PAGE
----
• 42. Cortellessa, Gabriella
    et al.
    Scopelliti, Massimiliano
    Tiberio, Lorenza
    Koch Svedberg, Gion
    Örebro University, School of Science and Technology.
    Loutfi, Amy
    Örebro University, School of Science and Technology.
    Pecora, Federico
    Örebro University, School of Science and Technology.
    A cross-cultural evaluation of domestic assistive robots2008In: AAAI fall symposium: technical report, v FS-08-02, American Association for Artificial Intelligence , 2008, p. 24-31Conference paper (Refereed)
    Abstract [en]

    This paper presents the first steps in a series of on-going user evaluations of intelligent environments for supporting elderly users at home. We specifically focus on a comparison of elderly perceptions of social assistive domestic robots between Italian and Swedish user groups. The evaluation was carried out in Rome, Italy and O¨ rebro, Sweden, including surrounding towns. The results, obtained through a videobased methodology, highlight the variety in level of appreciation of domestic robots for elderly care as it relates to a number of aspects of culture which are not necessarily trivial to identify. Our results suggest some specific factors as important for interpreting the difference in perception, e.g., the user’s acquaintance with ICT (Information and Communication Technology) and the social policies implemented in the two countries. Also, the results show interesting commonalities, such as the general agreement among Swedish and Italian user groups on the physical aspect of the robot.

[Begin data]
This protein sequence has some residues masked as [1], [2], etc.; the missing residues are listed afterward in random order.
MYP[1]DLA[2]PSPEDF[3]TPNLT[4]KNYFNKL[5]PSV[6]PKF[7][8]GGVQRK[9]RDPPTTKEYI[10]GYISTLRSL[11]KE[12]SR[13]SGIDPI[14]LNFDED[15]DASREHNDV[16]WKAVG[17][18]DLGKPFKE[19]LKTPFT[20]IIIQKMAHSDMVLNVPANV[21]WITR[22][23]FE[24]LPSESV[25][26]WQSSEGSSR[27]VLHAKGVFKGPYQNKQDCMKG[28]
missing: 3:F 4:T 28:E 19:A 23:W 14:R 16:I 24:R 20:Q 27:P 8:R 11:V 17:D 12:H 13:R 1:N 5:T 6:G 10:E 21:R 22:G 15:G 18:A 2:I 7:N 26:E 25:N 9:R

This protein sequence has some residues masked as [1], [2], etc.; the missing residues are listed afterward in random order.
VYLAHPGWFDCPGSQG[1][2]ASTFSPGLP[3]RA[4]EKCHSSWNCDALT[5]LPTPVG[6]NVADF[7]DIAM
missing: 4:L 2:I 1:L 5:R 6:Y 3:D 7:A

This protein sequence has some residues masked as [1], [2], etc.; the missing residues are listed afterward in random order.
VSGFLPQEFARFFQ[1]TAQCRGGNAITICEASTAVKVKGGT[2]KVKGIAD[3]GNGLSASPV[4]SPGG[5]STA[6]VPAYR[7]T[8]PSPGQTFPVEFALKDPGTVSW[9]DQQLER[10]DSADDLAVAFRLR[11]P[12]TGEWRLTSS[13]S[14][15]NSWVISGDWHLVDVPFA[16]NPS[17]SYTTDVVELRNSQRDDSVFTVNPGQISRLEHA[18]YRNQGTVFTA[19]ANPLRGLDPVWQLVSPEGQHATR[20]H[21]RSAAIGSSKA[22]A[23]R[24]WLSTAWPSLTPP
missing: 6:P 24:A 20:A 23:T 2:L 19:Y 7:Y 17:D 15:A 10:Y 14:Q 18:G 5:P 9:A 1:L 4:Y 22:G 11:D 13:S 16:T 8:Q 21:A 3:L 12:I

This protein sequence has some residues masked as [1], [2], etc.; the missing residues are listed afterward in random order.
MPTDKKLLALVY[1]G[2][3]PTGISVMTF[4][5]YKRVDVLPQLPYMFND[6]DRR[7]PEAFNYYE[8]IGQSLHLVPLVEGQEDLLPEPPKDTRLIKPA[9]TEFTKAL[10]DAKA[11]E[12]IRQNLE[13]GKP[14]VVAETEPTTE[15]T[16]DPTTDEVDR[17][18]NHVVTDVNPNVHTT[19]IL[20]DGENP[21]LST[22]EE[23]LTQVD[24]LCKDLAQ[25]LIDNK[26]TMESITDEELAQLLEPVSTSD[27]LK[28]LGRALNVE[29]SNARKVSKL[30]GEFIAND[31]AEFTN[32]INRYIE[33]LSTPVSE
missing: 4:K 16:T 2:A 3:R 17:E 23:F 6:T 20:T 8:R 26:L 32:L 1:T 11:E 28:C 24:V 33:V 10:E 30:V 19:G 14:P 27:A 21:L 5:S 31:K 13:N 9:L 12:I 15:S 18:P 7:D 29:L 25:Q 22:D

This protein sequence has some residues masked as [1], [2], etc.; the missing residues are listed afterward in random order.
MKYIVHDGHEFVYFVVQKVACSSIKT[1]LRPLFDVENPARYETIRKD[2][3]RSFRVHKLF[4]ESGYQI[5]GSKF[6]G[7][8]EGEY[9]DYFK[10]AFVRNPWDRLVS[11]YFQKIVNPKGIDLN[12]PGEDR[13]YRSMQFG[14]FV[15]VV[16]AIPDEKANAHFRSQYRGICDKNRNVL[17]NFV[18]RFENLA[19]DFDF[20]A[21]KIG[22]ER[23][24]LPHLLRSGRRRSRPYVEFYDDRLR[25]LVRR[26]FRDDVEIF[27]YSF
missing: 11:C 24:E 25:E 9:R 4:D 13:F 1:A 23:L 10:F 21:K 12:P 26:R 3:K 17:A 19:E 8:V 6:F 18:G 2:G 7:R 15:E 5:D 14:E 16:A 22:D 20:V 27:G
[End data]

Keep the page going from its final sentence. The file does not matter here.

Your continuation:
• 43.
    Di Lello, Enrico
    et al.
    Dept. of Informatics and Automation, University Roma-3, Italy.
    Loutfi, Amy
    Örebro University, School of Science and Technology.
    Pecora, Federico
    Örebro University, School of Science and Technology.
    Saffiotti, Alessandro
    Örebro University, School of Science and Technology.
    Robotic furniture in a smart environment: the PEIS table2009In: Workshops Proceedings of the 5th International Conference on Intelligent Environments / [ed] Michael Schneider et al., Amsterdam: IOS Press, 2009, p. 185-192Conference paper (Refereed)
    Abstract [en]

    According to a recent trend, robotic technologies will be included into domestic environments in the form of simple, networked robotic devices able to cooperate in the performance of tasks. These devices may take the form of smart appliances, distributed sensors, or robotic furniture. In this paper, we describe the design of an autonomous robotic table and its inclusion in a smart environment, the PEIS Ecology. The design takes into account the constraints posed by the domestic environment. The robotic table can perform autonomous point-to-point navigation, and it can collaborate with the other devices in the ecology to perform complex tasks that go beyond simple navigation.

  • 44.
    Di Rocco, Maurizio
    et al.
    Örebro University, School of Science and Technology.
    Pecora, Federico
    Örebro University, School of Science and Technology.
    Saffiotti, Alessandro
    Örebro University, School of Science and Technology.
    When Robots are Late: Configuration Planning for Multiple Robots with Dynamic Goals2013Conference paper (Refereed)
    Abstract [en]